“Seriously, I’m not lying to you,” adult literacy instructor for LiteracyCNY Kevin Lucas said repeatedly to his English Language Learners (ELL) class. He was trying to explain the punctuation to end a sentence is known as a period. “Online and websites — that’s a dot.”
LiteracyCNY enrolled more than 450 students last year. Funding is provided by a mix of federal, state and private donations. The agency’s largest funding source is the New York State Department of Education, under the Adult Learning Education Funding Stream. Additional funds are provided by the Educational Resources Grant from the Office of Temporary Disability Assistance (OTDA), foundation and United Way grants, the agency’s annual fundraiser ScrabbleMania and individual philanthropic donations. This year, a special fundraiser is being held in honor of local adult literacy advocate Ruth Colvin’s 100th birthday. The hope is money raised by the celebration will establish an endowment to continue the agency’s work well into the future.
Lucas, a certified English as a Second Language instructor with 13 years’ experience, has been with the agency for five years. He first started teaching ESL when he moved to Japan. He says living in a country where he knew little of the native language helps him relate with his current students.
Thus his ELL classes with LiteracyCNY not only teach English language skills but help students understand budgeting, life skills such as where to shop for the best deal, how to establish credit and explanations on American traditions and customs.
“I hope to help them better their living situation,” he said. “Imagine trying to establish credit in a new country or buy a house. Many who start in my class are the first of their family to come over, so not only are they trying to learn the language, but learning how to prepare a life for their family who will soon join them.”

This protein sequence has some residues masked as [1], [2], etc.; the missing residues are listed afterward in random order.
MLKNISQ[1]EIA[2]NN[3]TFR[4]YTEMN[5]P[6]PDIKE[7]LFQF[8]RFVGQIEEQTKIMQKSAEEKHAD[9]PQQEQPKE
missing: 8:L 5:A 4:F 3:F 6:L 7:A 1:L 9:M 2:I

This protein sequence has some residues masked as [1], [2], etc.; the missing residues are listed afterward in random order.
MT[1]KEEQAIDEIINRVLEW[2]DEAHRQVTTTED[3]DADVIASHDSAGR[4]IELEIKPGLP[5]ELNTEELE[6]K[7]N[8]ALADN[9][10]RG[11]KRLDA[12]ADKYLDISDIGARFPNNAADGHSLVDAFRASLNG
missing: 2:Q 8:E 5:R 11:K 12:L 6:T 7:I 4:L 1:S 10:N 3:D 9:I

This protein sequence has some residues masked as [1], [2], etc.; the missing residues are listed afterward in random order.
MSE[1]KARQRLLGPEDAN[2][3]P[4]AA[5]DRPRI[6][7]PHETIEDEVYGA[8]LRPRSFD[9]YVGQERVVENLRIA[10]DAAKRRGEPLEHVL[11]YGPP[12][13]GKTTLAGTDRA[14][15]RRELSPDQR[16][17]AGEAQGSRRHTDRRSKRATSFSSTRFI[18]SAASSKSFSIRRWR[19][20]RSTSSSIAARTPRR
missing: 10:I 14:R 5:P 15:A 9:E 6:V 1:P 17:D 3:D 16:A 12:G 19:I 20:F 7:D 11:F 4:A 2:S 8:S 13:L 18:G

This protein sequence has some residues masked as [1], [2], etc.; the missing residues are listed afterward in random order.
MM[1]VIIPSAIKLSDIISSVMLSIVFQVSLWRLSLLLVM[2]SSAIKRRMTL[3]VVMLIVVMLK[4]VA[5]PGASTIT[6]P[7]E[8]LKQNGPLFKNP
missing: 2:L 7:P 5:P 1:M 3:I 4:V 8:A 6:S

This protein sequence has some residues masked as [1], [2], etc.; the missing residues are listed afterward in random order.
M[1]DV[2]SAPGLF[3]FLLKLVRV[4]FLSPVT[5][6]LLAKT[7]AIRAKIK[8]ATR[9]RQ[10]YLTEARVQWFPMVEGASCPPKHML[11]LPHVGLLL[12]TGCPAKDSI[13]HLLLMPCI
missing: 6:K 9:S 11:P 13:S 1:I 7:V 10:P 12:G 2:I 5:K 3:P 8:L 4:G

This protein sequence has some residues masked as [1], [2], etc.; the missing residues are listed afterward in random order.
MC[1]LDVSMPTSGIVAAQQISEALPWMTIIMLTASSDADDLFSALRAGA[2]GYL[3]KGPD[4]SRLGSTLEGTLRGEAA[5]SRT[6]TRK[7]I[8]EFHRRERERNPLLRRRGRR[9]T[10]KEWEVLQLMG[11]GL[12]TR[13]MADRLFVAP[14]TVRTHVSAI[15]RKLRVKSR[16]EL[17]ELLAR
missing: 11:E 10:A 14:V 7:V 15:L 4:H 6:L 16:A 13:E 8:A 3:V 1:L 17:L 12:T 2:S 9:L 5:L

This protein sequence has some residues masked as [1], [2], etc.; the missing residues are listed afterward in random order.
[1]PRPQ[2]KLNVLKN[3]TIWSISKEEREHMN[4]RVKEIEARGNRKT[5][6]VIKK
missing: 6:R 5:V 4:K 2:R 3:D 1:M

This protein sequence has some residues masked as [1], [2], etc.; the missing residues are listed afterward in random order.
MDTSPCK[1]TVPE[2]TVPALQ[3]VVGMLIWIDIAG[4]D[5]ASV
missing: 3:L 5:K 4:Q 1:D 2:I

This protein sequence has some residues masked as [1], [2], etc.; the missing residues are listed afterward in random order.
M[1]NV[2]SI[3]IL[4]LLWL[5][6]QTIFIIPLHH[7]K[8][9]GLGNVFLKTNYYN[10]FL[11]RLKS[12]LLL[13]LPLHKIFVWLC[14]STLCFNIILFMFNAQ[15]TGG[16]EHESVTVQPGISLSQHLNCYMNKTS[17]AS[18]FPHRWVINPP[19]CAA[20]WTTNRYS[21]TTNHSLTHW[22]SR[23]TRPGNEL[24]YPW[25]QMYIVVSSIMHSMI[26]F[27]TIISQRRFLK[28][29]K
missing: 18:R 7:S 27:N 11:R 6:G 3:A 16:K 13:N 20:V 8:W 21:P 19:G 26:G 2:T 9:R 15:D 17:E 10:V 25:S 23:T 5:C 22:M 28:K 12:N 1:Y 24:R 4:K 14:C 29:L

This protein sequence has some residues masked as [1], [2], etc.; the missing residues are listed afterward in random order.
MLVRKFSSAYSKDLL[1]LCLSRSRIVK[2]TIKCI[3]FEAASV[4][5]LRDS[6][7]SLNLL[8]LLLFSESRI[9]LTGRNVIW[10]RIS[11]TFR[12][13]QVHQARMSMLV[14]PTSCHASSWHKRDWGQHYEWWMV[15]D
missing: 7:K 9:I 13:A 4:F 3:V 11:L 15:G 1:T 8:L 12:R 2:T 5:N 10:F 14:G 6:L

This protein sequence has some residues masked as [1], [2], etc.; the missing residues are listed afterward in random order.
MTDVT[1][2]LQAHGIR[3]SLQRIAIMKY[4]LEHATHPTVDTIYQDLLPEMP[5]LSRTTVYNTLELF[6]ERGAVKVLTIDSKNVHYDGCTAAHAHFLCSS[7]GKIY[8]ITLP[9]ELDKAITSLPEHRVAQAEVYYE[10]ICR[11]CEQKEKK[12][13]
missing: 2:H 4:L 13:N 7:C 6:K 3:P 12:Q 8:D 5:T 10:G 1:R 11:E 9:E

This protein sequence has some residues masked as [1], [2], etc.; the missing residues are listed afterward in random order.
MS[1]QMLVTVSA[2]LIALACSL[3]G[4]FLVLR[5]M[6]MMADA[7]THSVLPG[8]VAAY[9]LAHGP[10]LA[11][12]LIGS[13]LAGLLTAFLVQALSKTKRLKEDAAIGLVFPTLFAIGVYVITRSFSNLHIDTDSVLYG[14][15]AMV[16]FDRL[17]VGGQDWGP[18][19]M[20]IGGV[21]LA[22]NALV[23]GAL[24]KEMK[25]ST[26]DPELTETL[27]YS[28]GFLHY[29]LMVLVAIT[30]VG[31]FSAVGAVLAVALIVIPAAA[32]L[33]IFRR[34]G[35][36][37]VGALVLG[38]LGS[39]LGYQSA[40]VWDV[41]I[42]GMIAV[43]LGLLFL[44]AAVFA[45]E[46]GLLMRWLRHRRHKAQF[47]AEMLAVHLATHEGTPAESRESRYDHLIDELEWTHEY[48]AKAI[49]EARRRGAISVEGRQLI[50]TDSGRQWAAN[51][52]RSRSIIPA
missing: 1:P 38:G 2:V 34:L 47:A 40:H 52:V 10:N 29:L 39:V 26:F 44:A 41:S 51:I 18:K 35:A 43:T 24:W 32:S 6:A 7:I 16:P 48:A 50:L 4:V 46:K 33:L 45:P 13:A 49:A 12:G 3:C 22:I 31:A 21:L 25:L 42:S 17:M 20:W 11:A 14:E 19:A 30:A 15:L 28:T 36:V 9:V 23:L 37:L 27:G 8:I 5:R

Some of his current students include a mother and daughter from Iraq, two from the Congo and others from Cuba, Puerto Rico, Sudan, China and the Middle East.
Last month, Lucas devoted time to explaining Halloween, including why some of his students’ kids might be upset with them if they don’t go out trick or treating. The class covers many little things like this, people would not know unless explained by a native.
“It could be scary having people come up to your door and not know why,” he said. “So I explained what to expect on Oct. 31. If they don’t want anyone to stop at their house, to turn their front light off.”
Homework assigned mid-October also went with the theme and was called “Scary Business.” In class, students went over their answers aloud at first and then took to the white board to practice writing sentences.
Next a question on why scared was used in a sentence not scarer. The sentence: “They’re scared of the ghost.”
Lucas explains that when you describe someone’s condition, it is a verb ending in -ed. “We can do that with a lot of verbs. Example: Confused,” he said. “I confuse you with grammar, but you’re all confused.”
The class chuckles and next moves on to discerning commas from apostrophes.
— By Ashley Kang, The Stand director